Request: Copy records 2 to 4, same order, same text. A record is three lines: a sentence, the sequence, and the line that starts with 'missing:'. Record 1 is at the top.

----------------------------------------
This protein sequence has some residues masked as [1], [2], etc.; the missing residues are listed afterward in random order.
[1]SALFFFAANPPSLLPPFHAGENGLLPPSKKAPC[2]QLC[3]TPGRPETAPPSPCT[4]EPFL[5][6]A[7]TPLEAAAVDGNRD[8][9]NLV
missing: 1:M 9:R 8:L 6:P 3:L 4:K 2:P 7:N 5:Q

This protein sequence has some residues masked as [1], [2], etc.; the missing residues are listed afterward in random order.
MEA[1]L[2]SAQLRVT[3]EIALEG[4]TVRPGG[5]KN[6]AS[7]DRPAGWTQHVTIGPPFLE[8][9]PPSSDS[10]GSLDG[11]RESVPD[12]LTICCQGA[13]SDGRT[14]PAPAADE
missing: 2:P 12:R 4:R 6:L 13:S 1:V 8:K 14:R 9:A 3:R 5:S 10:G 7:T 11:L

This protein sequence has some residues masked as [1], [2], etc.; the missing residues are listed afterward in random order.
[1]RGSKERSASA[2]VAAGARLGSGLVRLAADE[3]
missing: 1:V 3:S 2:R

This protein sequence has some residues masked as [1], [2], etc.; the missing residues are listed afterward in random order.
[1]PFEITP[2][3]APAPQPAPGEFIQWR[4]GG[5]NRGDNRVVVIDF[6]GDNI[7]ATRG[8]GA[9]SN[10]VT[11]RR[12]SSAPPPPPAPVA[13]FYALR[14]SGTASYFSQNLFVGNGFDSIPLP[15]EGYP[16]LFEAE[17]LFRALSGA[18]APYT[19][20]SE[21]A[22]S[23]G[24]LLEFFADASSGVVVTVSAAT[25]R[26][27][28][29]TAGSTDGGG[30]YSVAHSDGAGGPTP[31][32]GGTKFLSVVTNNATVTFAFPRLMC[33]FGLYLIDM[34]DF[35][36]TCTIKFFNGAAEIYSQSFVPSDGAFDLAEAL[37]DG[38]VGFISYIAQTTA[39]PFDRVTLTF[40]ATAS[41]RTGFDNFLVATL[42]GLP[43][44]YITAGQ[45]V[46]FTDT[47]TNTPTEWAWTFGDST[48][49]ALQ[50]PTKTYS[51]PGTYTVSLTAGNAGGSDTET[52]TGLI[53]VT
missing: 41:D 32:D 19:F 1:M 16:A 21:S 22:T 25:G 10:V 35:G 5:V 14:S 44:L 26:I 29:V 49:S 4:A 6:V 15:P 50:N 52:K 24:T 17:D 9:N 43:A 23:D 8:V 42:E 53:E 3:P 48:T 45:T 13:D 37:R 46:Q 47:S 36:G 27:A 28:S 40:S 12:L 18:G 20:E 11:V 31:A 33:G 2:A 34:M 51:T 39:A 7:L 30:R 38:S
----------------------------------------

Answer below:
This protein sequence has some residues masked as [1], [2], etc.; the missing residues are listed afterward in random order.
MEA[1]L[2]SAQLRVT[3]EIALEG[4]TVRPGG[5]KN[6]AS[7]DRPAGWTQHVTIGPPFLE[8][9]PPSSDS[10]GSLDG[11]RESVPD[12]LTICCQGA[13]SDGRT[14]PAPAADE
missing: 2:P 12:R 4:R 6:L 13:S 1:V 8:K 14:R 9:A 3:R 5:S 10:G 7:T 11:L

This protein sequence has some residues masked as [1], [2], etc.; the missing residues are listed afterward in random order.
[1]RGSKERSASA[2]VAAGARLGSGLVRLAADE[3]
missing: 1:V 3:S 2:R

This protein sequence has some residues masked as [1], [2], etc.; the missing residues are listed afterward in random order.
[1]PFEITP[2][3]APAPQPAPGEFIQWR[4]GG[5]NRGDNRVVVIDF[6]GDNI[7]ATRG[8]GA[9]SN[10]VT[11]RR[12]SSAPPPPPAPVA[13]FYALR[14]SGTASYFSQNLFVGNGFDSIPLP[15]EGYP[16]LFEAE[17]LFRALSGA[18]APYT[19][20]SE[21]A[22]S[23]G[24]LLEFFADASSGVVVTVSAAT[25]R[26][27][28][29]TAGSTDGGG[30]YSVAHSDGAGGPTP[31][32]GGTKFLSVVTNNATVTFAFPRLMC[33]FGLYLIDM[34]DF[35][36]TCTIKFFNGAAEIYSQSFVPSDGAFDLAEAL[37]DG[38]VGFISYIAQTTA[39]PFDRVTLTF[40]ATAS[41]RTGFDNFLVATL[42]GLP[43][44]YITAGQ[45]V[46]FTDT[47]TNTPTEWAWTFGDST[48][49]ALQ[50]PTKTYS[51]PGTYTVSLTAGNAGGSDTET[52]TGLI[53]VT
missing: 41:D 32:D 19:F 1:M 16:A 21:S 22:T 25:G 10:V 35:G 5:V 14:S 44:L 26:I 29:V 49:S 4:A 6:V 15:P 50:N 52:K 24:T 17:D 9:N 43:A 23:D 8:V 42:E 53:E 3:P 48:T 45:T 13:D 37:R 46:Q 47:S 36:G 27:A 28:S 40:S 12:L 18:G 20:E 11:V 31:A 33:G 2:A 34:M 51:T 39:A 7:L 30:R 38:S